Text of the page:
Our students: here and there
Last week, the front page of this paper carried a story about the Ukrainian National Association's scholarship program which highlighted the top scholarship recipients for the 1997-1998 academic year.
This week, our paper features a story on the work of the Ukrainian Student Association of the U.S.A. (USA/USA), which helps students from Ukraine study at universities in this country.
The two efforts serve different constituencies, but both efforts are noteworthy - and praiseworthy.
The UNA scholarship program, which has been in existence since 1964 (although stipends were provided to needy and deserving students almost since this fraternal organization's founding in 1894), this year allocated $70,300 to 186 undergraduate students. During the past 33 years the UNA has awarded $1,619,200 in scholarships to more than 4,100 grant recipients in the United States and Canada who are UNA members.
Some of the UNA funds, in recent years, have been augmented thanks to bequests and donations by members of our community. For example, a bequest by the late Joseph Wolk provides money to help further the education of Lemkos; a $2,500 scholarship provided by Dr. Susan Galandiuk in memory of her late parents is intended for a single student who excels in the sciences or accounting; funds from the now-defunct Ukrainian National Home Corp. of Blackstone, Mass., are awarded to students from Rhode Island or Massachusetts. Thus, the UNA's efforts to support our students in North America are supported by the acts of individuals.
The USA/USA effort, on the other hand, is aimed at students from Ukraine. It is a program that advises and recruits some of Ukraine's top students for the purpose of providing them with an American college education. In what is basically a "how to" course, the students are advised on choosing a college, filling out applications and writing entrance essays, and applying for scholarships, financial aid, etc. At present, 17 of the best and the brightest from Ukraine are studying in the United States on full scholarships.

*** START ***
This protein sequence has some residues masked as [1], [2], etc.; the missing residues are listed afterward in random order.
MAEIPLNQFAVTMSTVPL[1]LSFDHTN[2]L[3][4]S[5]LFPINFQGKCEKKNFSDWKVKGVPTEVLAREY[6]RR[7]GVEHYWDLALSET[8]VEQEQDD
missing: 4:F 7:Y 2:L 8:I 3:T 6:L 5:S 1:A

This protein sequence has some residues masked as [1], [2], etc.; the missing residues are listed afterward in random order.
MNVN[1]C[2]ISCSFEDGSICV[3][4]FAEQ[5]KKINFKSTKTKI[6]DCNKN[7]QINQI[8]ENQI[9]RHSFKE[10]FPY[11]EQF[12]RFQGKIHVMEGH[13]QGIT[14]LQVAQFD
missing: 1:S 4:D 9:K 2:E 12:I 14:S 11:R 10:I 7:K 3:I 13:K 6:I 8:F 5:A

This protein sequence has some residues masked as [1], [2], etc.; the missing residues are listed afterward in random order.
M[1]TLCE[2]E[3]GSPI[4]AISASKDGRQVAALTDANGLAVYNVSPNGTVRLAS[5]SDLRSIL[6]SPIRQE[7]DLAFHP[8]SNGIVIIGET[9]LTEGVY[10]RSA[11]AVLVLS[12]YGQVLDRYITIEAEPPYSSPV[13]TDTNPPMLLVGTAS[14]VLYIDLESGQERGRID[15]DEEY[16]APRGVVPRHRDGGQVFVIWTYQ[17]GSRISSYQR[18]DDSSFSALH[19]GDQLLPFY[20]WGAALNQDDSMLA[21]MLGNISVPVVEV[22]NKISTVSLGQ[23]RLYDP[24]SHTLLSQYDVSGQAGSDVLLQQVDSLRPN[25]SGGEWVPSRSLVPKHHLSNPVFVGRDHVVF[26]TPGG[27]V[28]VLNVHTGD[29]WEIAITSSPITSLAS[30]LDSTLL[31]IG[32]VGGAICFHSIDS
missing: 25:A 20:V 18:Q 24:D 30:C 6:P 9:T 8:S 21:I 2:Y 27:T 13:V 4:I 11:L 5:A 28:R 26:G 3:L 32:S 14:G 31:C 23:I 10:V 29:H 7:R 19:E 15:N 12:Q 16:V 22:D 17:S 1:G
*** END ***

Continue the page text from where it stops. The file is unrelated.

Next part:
The success of the USA/USA program cannot be measured in numbers alone, however, as the program fully expects students who have succeeded in entering U.S. colleges and universities - and those who have graduated - to come back and advise the next group of aspiring candidates. In addition, they are asked to help the promote USA/USA's placement program by establishing contacts with the educational institutions where they studied.
USA/USA, which was established in 1992, has been assisted by the Ukrainian National Association via start-up funds for its first years and, more recently, by the Coordinating Committee to Aid Ukraine. Both organizations have recognized the crucial function of USA/USA which, in the words of founder Dr. Bohdan Oryshkevich, seeks to "develop world-class skills and experience" among the next generation of Ukraine's young adults.
The next step, says Dr. Oryshkevich, is to set up a placement agency in Kyiv that will maintain contact with students in the U.S. and then help reintegrate them into Ukrainian society upon their return from studying aboard. Also on the drawing board: an agency that would provide internships in Ukraine for students still studying in the U.S.
Both the UNA and USA/USA, it is apparent, have seen the future of the Ukrainian nation: our young people. And whether those students are here or there, they deserve our support.
Copyright © The Ukrainian Weekly, August 10, 1997, No. 32, Vol. LXV
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